because in my experience people say the most awful things.
tpe: What advice do you give married couples who are
SCHALESKY: A marriage can really take a hit when you go
through infertility. It’s easy to become so focused on the child you don’t have
that you don’t focus on the spouse you do have. You’ve got to protect the
marriage by focusing on your spouse and on loving him or her in all the ups and
downs of the journey.
tpe: In your book Empty Womb, Aching Heart you address the
struggles of the heart, mind, body and spirit. Was one area of struggle harder
for you to overcome than the others?
SCHALESKY: For me the spiritual struggle was the most
difficult because I know who the Author of life is and who can give children.
Several times it hurt so much it seemed like God was cruel and couldn’t
possibly love me. Yet it was through those dark times when He was still with me
— even when I was mad at Him and asking hard questions and accusing Him
of being unloving — that I was able to see He still loved me, He died for
me, and He sticks with me through my pain.
I found it’s OK when we bring all of our doubts,
frustrations and even accusations to God. As long as we turn toward Him, that’s
all good. God can take that. He has big shoulders. It’s when we turn away and
don’t ask the hard questions that the bitterness can settle in our souls and
become like a poison.
So, even though I found the spiritual struggle the most
difficult, I found the most riches there, too.
tpe: What were some of those riches?
SCHALESKY: For me, I began to see faith wasn’t about
believing God for a child, but it was about trusting God enough to follow Him
down the path He had for my life, even when that path wasn’t what I wanted. It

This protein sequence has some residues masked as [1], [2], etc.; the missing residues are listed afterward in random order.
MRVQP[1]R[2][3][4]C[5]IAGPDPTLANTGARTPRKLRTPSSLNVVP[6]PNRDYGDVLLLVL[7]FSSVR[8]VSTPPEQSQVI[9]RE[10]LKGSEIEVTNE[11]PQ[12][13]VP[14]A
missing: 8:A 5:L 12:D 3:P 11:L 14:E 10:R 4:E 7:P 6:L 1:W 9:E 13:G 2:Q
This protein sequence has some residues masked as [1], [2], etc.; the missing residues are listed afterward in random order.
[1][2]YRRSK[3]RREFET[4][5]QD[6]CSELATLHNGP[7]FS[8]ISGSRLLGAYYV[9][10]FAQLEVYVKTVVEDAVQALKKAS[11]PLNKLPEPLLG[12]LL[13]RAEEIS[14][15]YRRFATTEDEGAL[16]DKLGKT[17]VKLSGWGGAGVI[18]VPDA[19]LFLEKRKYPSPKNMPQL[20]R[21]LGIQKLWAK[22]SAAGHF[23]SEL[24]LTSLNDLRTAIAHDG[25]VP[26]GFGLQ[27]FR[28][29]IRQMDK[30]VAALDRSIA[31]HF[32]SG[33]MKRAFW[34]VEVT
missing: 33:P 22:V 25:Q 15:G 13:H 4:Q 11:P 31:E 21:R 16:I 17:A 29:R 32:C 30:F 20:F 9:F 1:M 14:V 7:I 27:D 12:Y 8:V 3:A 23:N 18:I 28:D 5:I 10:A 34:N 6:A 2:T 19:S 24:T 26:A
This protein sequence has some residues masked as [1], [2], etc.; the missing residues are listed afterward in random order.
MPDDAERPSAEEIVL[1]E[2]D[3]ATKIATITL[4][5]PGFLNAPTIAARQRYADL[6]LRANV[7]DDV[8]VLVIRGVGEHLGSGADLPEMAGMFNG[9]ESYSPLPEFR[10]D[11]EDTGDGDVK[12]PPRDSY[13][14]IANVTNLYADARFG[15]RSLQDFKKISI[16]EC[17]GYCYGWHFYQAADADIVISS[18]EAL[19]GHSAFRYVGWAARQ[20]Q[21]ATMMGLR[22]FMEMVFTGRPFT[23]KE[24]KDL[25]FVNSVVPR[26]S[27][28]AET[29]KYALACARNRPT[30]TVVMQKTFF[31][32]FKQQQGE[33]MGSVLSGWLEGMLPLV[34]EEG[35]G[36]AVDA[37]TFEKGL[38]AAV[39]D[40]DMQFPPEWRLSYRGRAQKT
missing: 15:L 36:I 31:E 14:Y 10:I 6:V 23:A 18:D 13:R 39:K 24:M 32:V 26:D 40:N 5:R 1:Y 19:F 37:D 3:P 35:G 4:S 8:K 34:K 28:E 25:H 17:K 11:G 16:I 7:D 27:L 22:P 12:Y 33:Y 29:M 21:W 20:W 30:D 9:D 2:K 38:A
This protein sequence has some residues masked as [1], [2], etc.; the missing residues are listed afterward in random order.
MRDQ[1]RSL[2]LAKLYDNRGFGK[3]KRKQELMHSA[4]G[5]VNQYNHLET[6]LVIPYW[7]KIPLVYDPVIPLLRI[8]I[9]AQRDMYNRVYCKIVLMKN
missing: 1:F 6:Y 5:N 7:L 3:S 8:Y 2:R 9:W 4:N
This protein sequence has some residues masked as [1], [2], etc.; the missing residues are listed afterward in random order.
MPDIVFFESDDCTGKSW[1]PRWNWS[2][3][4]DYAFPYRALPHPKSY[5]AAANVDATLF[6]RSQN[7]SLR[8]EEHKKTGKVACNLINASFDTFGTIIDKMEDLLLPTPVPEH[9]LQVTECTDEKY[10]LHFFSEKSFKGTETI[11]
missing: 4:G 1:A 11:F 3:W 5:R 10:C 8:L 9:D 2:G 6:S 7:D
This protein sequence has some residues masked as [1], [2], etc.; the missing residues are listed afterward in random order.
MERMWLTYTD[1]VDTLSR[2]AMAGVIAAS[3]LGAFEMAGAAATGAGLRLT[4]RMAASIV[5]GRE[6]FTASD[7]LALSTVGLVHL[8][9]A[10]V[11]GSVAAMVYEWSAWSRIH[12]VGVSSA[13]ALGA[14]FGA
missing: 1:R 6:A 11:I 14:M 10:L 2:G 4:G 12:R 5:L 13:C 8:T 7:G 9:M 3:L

was about trusting His love and believing His goodness even on the infertility
Also, I discovered that faith doesn’t get you a child, but
faith makes you a child of God. And that’s what really matters — the
journey and trusting God through it.
tpe: Do you believe you have a deeper appreciation for your
children than you would have if children had come easily for you?
SCHALESKY: All those years and years of infertility have
taught me what a wondrous and incredible gift my children are. Knowing how many
things have to fall perfectly in place for a child to be conceived, grow and be
born healthy makes me realize what a true miracle they are.
Don’t get me wrong though — there are times when the
chaos, the yelling, the naughtiness, the crazies get so bad that I wonder what
I was thinking wanting to be a mom. But those times pass. And knowing how hard
it was to become a mother makes me determined not to miss any of the “good
stuff” — the teaching, the fun times, the school and church events, the
moments together that make up their childhood. I have a lot of commitments and
a lot to do, but remembering the struggle to have my kids reminds me to not let
those commitments get in the way of the things that are really important, like
being a good mom to my kids.
tpe: Has motherhood lived up to your expectations? Do the
joys outweigh the sacrifices?
SCHALESKY: My mother-in-law says that mothering is the hardest
job you’ll ever love. And she’s right! The chaos of the days, the struggles
with discipline, the questions, the challenges, the temper tantrums, and yes,
even the laundry, are much harder than I anticipated. But the wonder of seeing
my children grow and mature, discover new things, and learn to love one another
and love God far outweighs the sacrifices.
tpe: In what ways do your children bless your life, your
SCHALESKY: My children are such a beautiful reminder of
God’s goodness and grace. I find as they discover God, I rediscover Him along
with them. When their eyes are opened to who He is, what He’s done and His love
for them, I see God in new and deeper ways, too. So, they’ve added a deeper
level of insight into the wonder of our loving God. I love seeing Him anew
through their eyes!
TPExtra: Read a chapter from Marlo Schalesky’s
recently released novel, If Tomorrow Never Comes (Multnomah Books, March 2009).